Candidates address community concerns


Residents from all over Glen Cove gathered at Glen Cove High School on Oct. 2 to watch Mayor Pamela Panzenbeck debate her challenger, former county comptroller George Maragos, at an event hosted by the League of Women Voters. During the hour-long debate, the candidates were asked questions submitted by residents about issues ranging from rising housing costs, and finances to the city’s overall culture. Both candidates offered opening statements about their work in the city and county.
Panzenbeck began by highlighting the city’s ranking as the 37th best place to live, according to She also detailed her family’s generational ties to the city, and said she enjoyed the many opportunities her time as mayor gave her to meet more people in the community. She said she’s proud of her accomplishments as mayor, some of which included cleaning and revitalizing the city’s parks, beaches and water wells. She noted her ability to purchase new equipment for the city’s emergency services and department of public works. And she stressed fiscal responsibility was a high priority for her administration, reflecting on the deficit, which she said was reduced from $2.2 million to just over $700,000.
Maragos highlighted his experience in finance and managing the county’s budget and working hard to balance the budget without raising taxes. Maragos criticized the city’s operations, claiming there were issues of flooding, empty downtown stores and said calls went unanswered at City Hall. He referred to the state comptroller’s report, which has stated Glen Cove is susceptible to fiscal stress, saying this could lead to higher taxes, less services by the city and a lower quality of life.
The first question inquired about what candidates considered to be the city’s greatest challenge. Maragos stated mismanagement within the city was his concern, including the use of one-shot revenues that he claims were used to cover underestimated expenses. He believes new equipment for the city’s DPW should have been prioritized.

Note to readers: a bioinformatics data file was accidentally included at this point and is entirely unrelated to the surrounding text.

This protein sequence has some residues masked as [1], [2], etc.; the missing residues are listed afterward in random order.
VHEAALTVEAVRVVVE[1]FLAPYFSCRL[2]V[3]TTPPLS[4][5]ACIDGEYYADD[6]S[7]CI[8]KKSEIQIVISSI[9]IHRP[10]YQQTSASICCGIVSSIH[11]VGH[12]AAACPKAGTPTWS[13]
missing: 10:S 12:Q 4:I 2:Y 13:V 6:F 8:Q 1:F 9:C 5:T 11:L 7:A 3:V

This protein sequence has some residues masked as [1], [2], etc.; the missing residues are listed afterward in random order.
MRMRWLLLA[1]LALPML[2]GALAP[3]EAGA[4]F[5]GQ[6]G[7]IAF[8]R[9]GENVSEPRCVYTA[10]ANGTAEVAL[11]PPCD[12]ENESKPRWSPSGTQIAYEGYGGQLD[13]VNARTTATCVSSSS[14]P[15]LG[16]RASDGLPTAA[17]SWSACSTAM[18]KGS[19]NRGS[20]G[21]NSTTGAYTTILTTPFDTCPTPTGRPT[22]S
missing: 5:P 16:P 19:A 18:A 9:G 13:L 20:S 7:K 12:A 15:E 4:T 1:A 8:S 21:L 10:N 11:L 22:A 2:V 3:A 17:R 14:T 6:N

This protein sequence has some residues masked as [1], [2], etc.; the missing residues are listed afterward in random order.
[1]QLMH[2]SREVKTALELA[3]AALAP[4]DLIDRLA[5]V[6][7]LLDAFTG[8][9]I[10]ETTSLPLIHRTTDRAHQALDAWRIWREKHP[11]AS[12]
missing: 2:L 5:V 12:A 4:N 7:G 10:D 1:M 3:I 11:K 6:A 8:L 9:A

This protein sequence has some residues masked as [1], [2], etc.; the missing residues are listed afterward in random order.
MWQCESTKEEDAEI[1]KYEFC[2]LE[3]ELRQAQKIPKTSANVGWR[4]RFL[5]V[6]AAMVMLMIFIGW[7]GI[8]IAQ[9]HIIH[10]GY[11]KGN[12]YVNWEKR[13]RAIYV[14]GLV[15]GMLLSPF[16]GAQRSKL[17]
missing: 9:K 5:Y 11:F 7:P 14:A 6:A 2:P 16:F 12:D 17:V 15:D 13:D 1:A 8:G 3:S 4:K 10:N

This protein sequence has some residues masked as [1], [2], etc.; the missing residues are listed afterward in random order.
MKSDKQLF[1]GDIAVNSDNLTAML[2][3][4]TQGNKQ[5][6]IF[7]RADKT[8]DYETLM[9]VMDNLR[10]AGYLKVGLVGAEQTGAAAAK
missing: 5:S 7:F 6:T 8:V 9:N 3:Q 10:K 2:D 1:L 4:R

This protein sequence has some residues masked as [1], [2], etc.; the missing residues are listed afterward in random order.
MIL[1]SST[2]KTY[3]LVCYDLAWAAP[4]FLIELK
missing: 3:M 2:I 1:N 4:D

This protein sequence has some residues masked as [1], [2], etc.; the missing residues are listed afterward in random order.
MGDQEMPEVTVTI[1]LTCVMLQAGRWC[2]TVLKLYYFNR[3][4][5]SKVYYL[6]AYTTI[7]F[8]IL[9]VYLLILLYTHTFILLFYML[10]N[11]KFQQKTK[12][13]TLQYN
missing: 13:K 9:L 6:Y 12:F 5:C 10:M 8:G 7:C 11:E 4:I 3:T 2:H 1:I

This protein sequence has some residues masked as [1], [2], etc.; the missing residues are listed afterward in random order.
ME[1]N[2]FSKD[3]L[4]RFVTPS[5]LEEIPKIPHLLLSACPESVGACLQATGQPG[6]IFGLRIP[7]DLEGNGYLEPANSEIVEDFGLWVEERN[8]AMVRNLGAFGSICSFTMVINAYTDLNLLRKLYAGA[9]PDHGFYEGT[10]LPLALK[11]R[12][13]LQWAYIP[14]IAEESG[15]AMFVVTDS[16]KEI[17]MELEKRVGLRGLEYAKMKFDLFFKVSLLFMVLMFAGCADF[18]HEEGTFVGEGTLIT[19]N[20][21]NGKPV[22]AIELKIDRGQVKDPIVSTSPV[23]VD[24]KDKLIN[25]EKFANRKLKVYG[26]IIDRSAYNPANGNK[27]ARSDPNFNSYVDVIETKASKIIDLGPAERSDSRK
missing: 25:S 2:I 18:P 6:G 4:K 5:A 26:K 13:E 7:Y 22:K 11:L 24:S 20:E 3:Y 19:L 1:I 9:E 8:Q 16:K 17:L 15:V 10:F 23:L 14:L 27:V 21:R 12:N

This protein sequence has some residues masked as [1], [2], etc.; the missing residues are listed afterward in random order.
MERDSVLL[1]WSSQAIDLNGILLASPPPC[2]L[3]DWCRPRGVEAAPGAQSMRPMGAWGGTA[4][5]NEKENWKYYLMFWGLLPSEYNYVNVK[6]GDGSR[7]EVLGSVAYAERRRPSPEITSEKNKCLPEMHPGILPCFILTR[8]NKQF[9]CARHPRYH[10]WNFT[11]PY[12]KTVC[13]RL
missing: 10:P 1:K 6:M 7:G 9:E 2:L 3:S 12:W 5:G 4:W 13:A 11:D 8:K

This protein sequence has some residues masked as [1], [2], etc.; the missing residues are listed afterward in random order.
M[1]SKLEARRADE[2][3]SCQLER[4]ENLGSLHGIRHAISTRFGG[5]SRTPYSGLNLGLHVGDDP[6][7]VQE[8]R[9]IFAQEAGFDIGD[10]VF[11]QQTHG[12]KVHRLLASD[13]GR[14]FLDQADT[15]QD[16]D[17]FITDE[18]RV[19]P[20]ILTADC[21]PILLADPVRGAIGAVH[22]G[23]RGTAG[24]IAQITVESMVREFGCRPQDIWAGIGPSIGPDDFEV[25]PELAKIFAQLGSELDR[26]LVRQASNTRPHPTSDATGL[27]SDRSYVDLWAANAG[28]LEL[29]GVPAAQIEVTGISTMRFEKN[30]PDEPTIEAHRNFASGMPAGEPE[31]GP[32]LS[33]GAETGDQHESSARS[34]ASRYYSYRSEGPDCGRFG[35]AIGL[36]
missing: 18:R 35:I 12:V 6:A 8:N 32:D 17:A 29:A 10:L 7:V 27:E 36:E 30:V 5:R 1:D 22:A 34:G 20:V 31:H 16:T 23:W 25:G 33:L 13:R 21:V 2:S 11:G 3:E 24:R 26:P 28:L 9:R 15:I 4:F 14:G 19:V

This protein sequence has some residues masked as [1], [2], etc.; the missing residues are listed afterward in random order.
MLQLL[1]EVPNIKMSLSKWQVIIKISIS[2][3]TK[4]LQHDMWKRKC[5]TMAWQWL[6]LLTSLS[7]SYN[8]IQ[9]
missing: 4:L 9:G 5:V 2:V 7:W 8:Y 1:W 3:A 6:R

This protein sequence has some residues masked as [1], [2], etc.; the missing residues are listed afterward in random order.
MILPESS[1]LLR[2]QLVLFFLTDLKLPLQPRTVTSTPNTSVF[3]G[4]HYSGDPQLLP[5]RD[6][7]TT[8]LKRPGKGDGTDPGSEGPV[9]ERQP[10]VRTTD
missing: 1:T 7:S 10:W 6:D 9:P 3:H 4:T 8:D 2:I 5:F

Panzenbeck countered Maragos remarks, saying she purchased two new garbage trucks and equipment for the DPW. Panzenbeck also noted that the city’s financial stress report was an improvement from recent years, adding that the city is nearly two points away from a “no stress” designation. She projects the city will conclude the fiscal year with an operating surplus.

When addressing traffic concerns. Panzenbeck said she understands the concerns of the community, but that the issue was “tricky.” She said police responded to complaints of high traffic areas, but she has heard many residents want to follow Huntington’s business model to increase the number of businesses in the area. Consequently, this will increase traffic, she said.
Maragos countered by stating the main concerns with traffic stem from speeding and safety. He said he’s heard many concerns from residents, who he says feel as though these issues aren’t being addressed although residents have addressed Panzenbeck directly. He said his administration would have an “open door” policy with frequent town halls.
In the same vein, Maragos addressed the downtown parking garages, saying delaying repairs will cost the city more money. He believes the city has funds for the repairs, but they are not allocating it to what he believes is a high safety concern.
Panzenbeck countered by saying she does address those concerned with speeding and that the repairs to the garages have been overdue for 50 years. She said there are no city funds available to repair the structures, and the city is looking to federal grants for repairs.
One question stated there was no recreational center designated for the city’s youth. Panzenbeck offered that there were plenty of options for youth, citing the city’s beaches. She emphasized that John Maccarone Memorial Stadium was refurbished during her time as mayor, and that it was a “home run” with the city’s youth.
Maragos said he’s heard complaints about a lack of space for youth, stating, “We have some very nice facilities, but we don’t have enough.” He cited that the city needs a youth recreational center, a public pool, and that he’d be receptive to other suggestions from the community.
Both candidates addressed the topic of diversity and inclusion within the city. Maragos recalled that as a Republican in 2016, he was advised by his party to not reach out to minority communities to expand the Republican base because they don’t typically vote Republican. He claims that mindset is why he became a Democrat in 2016.
Panzenbeck said she was shocked by Maragos response, saying that the city has always been a diverse community, and are members of the city’s sports teams and houses of worship.
“I don’t think that they feel that they’re not a part of our community and haven’t been told, ‘Don’t go and speak to those kinds of people because they’re not going to vote for you,’” Panzenbeck said. “I am the mayor of everyone.”